To continue to earn their customers’ loyalty, hospitality brands are embracing technology. And in particular, they are finding that Artificial Intelligence (AI), Virtual Reality (VR), and the Internet of Things (IoT) offer a mutually reinforcing equation of excellent automated customer service:
Hospitality brands are increasingly on the hook for personalizing customers’ experiences the way Amazon recommends purchases and Spotify recommends songs.
While the idea isn’t new–rewards programs for capturing customer information have been around for decades–what’s different is that consumers expect continuity between their online and offline experiences. Guests want an offer they receive on an app to be valid at checkout, to fix an in-person service issue by chatting with the brand on Facebook Messenger, and for hotels, taxis, and airlines to remember their preferences. Because private Social Messaging conversations are asynchronous and persistent, they tie guests’ pre- and post-booking conversations together so service agents always know their history.
It can take a lot of work to unify all that disconnected data, which is why hospitality brands are investing in data warehousing and algorithms to help them know guests better than they know themselves.
Best Western, for instance, has deployed Amazon’s Alexa smart devices as in-room concierges. The brand aggregates this interaction data with online and offline behavioural data to make sure that consumers’ preferences travel with them. Similarly, Premier Inn makes use of Navigator on Twitter for Conversational Automation. This enables a dedicated, 1-1 delivery of frictionless and discrete customer care whilst automating functionality. Navigator effectively works as an in-line menu system for Twitter private messaging threads. By preemptively prompting the customer to provide relevant information means that only if necessary, is an issue seamlessly escalated to a human agent. A combination of automation and simple human interaction makes for a richer, authentic and more tailored digital customer experience.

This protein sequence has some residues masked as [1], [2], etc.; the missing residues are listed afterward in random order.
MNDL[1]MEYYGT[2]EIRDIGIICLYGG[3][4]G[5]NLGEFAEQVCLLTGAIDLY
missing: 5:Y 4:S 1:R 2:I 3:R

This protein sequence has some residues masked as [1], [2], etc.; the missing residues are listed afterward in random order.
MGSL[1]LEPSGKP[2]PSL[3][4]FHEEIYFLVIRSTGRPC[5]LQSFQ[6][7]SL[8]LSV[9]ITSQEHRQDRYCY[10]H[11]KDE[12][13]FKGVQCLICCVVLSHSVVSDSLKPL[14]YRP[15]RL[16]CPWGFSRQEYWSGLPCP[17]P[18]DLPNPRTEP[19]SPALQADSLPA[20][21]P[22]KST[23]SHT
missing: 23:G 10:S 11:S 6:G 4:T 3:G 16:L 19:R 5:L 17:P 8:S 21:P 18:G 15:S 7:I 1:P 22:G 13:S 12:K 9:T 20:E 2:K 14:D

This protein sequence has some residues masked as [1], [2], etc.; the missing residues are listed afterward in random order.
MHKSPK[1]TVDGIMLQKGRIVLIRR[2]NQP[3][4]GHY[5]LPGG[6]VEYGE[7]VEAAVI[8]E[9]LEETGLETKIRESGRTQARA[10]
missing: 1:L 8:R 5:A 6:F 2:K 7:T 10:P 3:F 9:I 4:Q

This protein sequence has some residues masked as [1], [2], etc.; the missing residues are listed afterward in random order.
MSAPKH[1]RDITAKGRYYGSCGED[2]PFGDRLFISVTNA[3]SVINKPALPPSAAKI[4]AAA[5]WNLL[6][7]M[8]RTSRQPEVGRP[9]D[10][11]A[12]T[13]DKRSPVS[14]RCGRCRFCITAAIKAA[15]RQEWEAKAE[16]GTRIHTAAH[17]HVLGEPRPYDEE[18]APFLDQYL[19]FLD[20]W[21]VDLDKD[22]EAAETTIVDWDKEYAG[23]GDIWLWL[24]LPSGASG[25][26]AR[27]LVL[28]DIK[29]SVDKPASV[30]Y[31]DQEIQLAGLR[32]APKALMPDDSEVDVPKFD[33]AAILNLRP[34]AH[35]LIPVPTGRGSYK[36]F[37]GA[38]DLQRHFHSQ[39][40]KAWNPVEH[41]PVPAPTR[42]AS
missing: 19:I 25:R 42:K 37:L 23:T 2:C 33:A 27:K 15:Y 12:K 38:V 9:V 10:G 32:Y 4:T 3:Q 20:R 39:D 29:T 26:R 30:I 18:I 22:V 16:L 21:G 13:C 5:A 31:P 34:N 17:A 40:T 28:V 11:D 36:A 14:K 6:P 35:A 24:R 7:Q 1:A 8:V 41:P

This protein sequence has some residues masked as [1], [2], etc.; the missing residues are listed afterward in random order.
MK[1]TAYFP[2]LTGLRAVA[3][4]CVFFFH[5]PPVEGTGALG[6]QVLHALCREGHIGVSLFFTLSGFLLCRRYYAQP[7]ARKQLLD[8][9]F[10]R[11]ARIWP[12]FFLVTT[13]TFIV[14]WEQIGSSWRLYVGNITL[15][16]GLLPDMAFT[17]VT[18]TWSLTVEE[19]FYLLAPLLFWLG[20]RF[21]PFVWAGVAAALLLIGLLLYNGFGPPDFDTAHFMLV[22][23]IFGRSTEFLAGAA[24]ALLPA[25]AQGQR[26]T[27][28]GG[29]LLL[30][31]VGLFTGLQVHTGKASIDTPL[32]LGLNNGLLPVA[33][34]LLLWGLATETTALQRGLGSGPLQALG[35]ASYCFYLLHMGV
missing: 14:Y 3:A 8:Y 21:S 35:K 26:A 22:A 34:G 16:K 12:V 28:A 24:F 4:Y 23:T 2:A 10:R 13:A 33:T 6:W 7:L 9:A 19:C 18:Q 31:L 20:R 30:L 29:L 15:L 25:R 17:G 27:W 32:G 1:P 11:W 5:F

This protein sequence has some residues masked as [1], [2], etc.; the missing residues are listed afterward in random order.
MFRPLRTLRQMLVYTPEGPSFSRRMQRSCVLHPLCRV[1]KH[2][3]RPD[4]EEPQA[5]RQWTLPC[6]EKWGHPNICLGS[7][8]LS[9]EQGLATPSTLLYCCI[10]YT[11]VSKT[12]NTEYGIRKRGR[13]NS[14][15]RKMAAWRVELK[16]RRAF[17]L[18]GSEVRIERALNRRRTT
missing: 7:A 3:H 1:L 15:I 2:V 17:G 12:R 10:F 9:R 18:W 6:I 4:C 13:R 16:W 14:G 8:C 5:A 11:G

For families and individuals, planning a getaway can run thousands of dollars and often requires careful consideration. One might think that VR travel experiences that can bring a tropical rainforest or the streets of Paris to life in a viewer’s living room might compete for these dollars. But travel brands are embracing VR as a marketing tool.
The ski resort Destination BC in Whistler, Canada, allows potential visitors to “test drive” its slopes with 360-degree virtual reality videos taken from cameras affixed to skiers’ helmets. Hundreds of hotels, including Atlantis in Dubai, now offer virtual tours, and the hospitality startup Amadeus is developing a VR booking technology where prospective travelers can preview the view from their hotel or airplane seat in advance. All of these experiences allow potential customers to try before they buy, and are a signal that brands are betting that VR taste tests will translate into actually spending on R & R.
VR also allows brands to do more storytelling. VR is often touted for its ability to get viewers to empathize with what they’ve seen to a greater degree than is possible in video or print. This is why tourism boards from Wales to Singapore have launched innovation funds and VR documentary series to tell their stories in ways that strike an emotional chord.
Best Western’s deployment of Amazon Alexa smart devices is just the tip of the device-berg, if you will. As everyday objects from smartphones and wallets, to speakers, fitness trackers, and vehicles get smarter, consumers will expect brands to predict their preferences based on their personal data footprint.
Take, for example, the things connected devices already know about most consumers. For the 17.5 percent of the U.S. population with smart thermostats, why wouldn’t a hotel room adjust to their preference? For those with streaming video services, why wouldn’t an airline’s in-flight system know what movies they haven’t yet watched? And why wouldn’t a travel booking site’s Messenger chatbot be able to update an existing reservation with a saved payment method without ever putting the customer on hold to involve an agent?
For business travelers, the expectations are even higher. The rental car company Hertz has been successful in the past decade partly because it has relentlessly eliminated points of friction using data. It was among the first to offer self-checkout kiosks and 24/7 customer support using digital channels. In the future, brands will need to do all this and more just to keep up.
"As a charity, we want to inspire people about the amazing wildlife that we have here. There’s no better way to do that than VR."
Today, AI, VR, and IoT in hospitality are all converging. More connected devices means more data. That means AI algorithms are trained on better datasets and can perform more functions. And a greater understanding of guests’ interests, desires, and experiences means more interactive and engaging VR experiences before, en-route, and at their destination.
As customer expectations rise, technology offers an answer. The challenge for hospitality brands is investing in the right systems before it’s too late.